分析家作为另一个主体 2

The emergence of the patient’s ego will also reawaken the ego of the
analyst, on whose presence it depends during the analytic session. In
Seminar I, before the actual construction of Schema L, Lacan averred:
Just when he seems ready to come out with something more
authentic, more to the point than he has ever managed to come up
with to then, the subject, in some cases, breaks off, and utters a
statement, which might be the following—I am aware all of a
sudden of the fact of your presence…the subject himself then feels
something like a sharp bend, a sudden turn which causes him to
pass from one slope of the discourse to the other, from one aspect
of the function of speech to another.
(Lacan 1988b[1953–54]:40)


正当主体似乎准备要出来,带着某件更加真诚,更加中肯,比起在那个时候之前已经获得的东西。在这些情况,主体中断,并且表达一个陈述, 这个内容的陈述如下:「我突然知道你存在的这个事实、、主体自己因此感觉某件东西像是锐利的弯曲,突然的转弯,引起他从辞说的一个斜坡,到另外一个斜坡,从言实的功能的一个层面,到另外一个层面。

The experience which Lacan invoked in this passage had already been
described by Freud in ‘The Dynamics of Transference’ (1912b), as an
example of how the patient’s resistance makes use of the transference,
or of how the transference serves resistance. Lacan reinterpreted it as the
turn of symbolic transference towards its imaginary avatar, which equals

Finally, analysts are continuously solicited by their patients to leave
their position as an (unknown) Other and to intervene as an ego. In the
case of psychotic patients, who are only capable of imaginary
transference, the analyst is automatically allocated the place of a
transparent, imaginary counterpart.31 By contrast, neurotic patients are
extremely apt at seducing analysts to formulate a judgement, to express
an opinion, or to profess a piece of knowledge, which is exactly what the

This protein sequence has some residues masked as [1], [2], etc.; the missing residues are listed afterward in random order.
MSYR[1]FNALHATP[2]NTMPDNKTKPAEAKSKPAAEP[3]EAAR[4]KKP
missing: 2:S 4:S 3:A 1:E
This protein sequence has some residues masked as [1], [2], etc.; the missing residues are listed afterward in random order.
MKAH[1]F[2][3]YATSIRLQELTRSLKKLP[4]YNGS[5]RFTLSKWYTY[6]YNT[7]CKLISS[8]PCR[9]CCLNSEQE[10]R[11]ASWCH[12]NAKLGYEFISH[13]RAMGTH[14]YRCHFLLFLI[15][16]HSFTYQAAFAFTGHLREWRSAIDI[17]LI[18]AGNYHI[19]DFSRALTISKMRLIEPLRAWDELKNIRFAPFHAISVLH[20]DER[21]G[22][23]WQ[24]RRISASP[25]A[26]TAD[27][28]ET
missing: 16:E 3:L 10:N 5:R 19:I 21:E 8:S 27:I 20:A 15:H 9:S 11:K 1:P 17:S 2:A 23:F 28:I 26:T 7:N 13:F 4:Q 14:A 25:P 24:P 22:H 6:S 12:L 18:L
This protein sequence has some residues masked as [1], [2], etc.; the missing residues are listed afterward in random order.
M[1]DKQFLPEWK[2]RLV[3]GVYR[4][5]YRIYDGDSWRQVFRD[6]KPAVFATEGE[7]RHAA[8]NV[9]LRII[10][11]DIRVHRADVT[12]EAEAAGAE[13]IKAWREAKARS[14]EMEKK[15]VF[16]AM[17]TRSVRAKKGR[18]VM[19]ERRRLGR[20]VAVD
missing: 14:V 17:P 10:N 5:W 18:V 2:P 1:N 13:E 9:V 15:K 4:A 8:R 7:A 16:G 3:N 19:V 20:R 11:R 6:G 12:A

above model (and the mental economy of neurosis) demands them to
avoid if they want to be successful.


For example, a hysterical patient (or
a hystericized patient, for that matter) may engage in lengthy complaints
about how he had expected something altogether different from his
analyst: answers to his questions, advice on how and what to decide in
the usual dilemmas of work and love, concrete recommendations on how
to design his future, etc. He may even try to provoke a reaction by stating
that he will inevitably be driven to another practitioner if the situation
does not change rapidly.

譬如,癔症的病人(或成为癔症的病人,就那件事情而言),可能从事冗长的抱怨,关于他如何曾经预期某件跟精神分析家完全不同的东西: 对于他的问题的回答,劝告他应该如何决定,与决定什么,当面临工作与爱的通常的困境。以及具体的推荐,应该如何设计他的未来,等等。他甚至可能挑激一个反应,凭借陈述说:他无可避免地回被驱使到另外一位精神分析家,假如情况没有迅速改善的话。

Sometimes the challenge is more straightforward,
as in the case of a patient who says ‘My mother thinks I am a genius and
my father is convinced I am a fool. What do you think? Why aren’t you
saying anything? Since you seem to be unable to make up your mind,
you must be a fool yourself.’ Depending on the analyst’s own narcissism,
she will be poised to intervene, in which case the analyst’s ego will eclipse
her position as a subject. And, of course, if analysts do give their patients
concrete advice (‘I think you should leave your lover and stay with your
husband’), they are bound to discover that the patients will either use it
against them, or use it to do exactly the opposite.

有时,这种挑战赛更加直接,如同在这个个案,病人说:「我的母亲认为我是一位天才,而我的父亲则是相信我是白痴。你的看法是什么?为什么你不说任何事情?因为你似乎不能够下定你的决心,你自己一定是一位傻瓜。」依靠精神分析家的自己的自恋,她将会很镇定地介入。在那个情况,精神分析家的自我将会模糊她作为主体的立场。当然,假如确实给予他们的病人具体的劝告,(“ 我认为你应该离开你的情人,跟你的丈夫住在一块。“)他们一定会发现,病人要就是用这句话来反对他们,要不然就是确实做相反的事情。

Summarizing, it may be said that the main difference between ego psychology
and classical Freudian analysis, as Lacan conceived it during
the early 1950s, is not that the former is strengthening the imaginary
relationship between ego and (alter) ego, whereas the latter strictly
operates within the symbolic framework of subject and Other. The
difference is rather that ego-psychologists place their money on ego building
techniques to the detriment of a questioning of the patient’s
history, whereas Lacan’s model aimed to install and explore the symbolic
relationship between the subject and the Other, despite the relentless
interference of imaginary identifications, both in the patient and the


Not taking the patient’s words at face value, much less employing
them as building blocks for the construction of a new identity, the analyst’s
task consisted in bringing the patient to the point where he questions the
accepted meaning of words, beliefs and values. In the ‘Rome Discourse’
Lacan stated that ‘the art of the analyst must be to suspend the subject’s
certainties until their last mirages have been consumed’ (Lacan 1977e
[1953]:43), so that the subject can make a commitment that is more in
accordance with the true nature of her desire.



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